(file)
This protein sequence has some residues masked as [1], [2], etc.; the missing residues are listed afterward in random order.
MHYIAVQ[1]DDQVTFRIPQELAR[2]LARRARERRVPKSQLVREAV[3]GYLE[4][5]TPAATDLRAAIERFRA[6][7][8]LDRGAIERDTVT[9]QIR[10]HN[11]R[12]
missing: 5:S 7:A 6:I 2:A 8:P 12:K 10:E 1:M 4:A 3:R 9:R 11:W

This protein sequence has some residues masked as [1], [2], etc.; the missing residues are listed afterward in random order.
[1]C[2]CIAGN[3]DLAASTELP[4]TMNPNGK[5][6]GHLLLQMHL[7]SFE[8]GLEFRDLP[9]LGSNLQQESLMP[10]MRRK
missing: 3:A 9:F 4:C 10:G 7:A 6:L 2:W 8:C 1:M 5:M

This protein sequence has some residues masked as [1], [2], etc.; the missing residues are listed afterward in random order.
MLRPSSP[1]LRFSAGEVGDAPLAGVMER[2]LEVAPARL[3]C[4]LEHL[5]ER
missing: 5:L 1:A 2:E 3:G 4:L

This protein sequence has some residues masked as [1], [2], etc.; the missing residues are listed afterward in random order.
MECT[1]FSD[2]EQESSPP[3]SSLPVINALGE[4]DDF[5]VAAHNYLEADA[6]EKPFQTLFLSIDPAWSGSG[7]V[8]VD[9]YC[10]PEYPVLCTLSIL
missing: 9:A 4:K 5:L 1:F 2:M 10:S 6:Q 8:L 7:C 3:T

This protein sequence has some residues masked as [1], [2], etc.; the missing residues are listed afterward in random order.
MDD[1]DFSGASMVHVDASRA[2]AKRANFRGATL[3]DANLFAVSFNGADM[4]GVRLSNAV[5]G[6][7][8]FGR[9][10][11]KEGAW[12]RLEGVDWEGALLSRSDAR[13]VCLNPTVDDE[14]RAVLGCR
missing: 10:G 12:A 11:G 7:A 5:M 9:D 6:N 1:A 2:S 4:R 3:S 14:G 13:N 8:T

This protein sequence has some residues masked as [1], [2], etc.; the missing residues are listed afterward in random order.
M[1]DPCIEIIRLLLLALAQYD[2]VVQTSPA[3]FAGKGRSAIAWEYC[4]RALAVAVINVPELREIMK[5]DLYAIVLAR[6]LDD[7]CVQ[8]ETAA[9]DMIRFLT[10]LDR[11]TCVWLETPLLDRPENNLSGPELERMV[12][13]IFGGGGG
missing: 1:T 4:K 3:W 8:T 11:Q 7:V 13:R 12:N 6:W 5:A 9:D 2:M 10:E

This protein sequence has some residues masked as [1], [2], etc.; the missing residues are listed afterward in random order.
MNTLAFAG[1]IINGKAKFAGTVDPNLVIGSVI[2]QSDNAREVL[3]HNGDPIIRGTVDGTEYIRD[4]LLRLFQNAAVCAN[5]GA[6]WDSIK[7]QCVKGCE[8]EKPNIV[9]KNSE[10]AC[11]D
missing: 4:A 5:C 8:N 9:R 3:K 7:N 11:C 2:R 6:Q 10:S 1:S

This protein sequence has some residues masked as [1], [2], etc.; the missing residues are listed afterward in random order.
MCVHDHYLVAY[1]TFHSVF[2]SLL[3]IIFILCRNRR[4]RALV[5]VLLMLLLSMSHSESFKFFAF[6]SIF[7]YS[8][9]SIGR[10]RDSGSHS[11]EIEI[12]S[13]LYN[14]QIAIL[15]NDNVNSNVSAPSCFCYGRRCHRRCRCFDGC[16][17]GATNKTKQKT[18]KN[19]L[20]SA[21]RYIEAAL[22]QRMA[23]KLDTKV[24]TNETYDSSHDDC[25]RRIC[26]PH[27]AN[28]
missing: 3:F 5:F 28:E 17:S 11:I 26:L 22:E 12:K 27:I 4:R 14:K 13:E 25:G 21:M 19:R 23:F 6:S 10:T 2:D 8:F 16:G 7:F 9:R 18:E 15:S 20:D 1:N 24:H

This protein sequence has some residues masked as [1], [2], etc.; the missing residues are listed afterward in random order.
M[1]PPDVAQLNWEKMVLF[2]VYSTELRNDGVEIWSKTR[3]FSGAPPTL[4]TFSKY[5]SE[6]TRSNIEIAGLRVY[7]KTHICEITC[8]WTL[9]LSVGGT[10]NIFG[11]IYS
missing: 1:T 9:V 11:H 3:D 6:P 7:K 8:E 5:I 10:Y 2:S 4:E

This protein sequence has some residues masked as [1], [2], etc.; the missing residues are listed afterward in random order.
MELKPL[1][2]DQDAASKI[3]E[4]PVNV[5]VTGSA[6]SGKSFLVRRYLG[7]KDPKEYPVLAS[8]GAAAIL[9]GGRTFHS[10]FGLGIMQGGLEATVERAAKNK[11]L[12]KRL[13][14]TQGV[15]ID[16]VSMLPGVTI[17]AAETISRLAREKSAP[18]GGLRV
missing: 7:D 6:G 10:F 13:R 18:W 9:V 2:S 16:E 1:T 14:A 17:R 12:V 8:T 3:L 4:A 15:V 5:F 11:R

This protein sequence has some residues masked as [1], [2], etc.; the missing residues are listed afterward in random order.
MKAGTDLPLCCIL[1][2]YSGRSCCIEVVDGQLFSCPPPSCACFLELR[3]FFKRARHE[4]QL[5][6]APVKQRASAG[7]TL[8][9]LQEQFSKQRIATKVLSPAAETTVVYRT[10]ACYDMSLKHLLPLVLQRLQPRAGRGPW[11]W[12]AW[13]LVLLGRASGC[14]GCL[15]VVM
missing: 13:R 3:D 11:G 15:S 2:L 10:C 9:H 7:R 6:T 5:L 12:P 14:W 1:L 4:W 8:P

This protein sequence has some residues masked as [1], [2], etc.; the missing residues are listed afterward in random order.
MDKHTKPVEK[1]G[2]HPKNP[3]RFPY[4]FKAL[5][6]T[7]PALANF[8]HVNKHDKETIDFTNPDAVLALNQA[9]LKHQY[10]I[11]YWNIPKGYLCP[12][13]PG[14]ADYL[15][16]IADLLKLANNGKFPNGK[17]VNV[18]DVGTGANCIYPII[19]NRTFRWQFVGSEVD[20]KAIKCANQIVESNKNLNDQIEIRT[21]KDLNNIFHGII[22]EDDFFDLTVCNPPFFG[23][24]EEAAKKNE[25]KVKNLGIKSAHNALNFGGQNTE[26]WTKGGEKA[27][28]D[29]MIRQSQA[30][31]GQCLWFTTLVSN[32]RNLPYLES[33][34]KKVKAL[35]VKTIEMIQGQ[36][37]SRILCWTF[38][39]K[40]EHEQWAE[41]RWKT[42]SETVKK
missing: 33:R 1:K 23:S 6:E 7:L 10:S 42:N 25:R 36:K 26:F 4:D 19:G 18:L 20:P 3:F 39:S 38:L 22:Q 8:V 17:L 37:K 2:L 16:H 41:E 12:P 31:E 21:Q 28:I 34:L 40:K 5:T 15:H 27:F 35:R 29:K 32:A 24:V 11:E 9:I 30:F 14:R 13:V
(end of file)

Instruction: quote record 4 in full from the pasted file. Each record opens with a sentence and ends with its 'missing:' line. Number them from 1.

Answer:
This protein sequence has some residues masked as [1], [2], etc.; the missing residues are listed afterward in random order.
MECT[1]FSD[2]EQESSPP[3]SSLPVINALGE[4]DDF[5]VAAHNYLEADA[6]EKPFQTLFLSIDPAWSGSG[7]V[8]VD[9]YC[10]PEYPVLCTLSIL
missing: 9:A 4:K 5:L 1:F 2:M 10:S 6:Q 8:L 7:C 3:T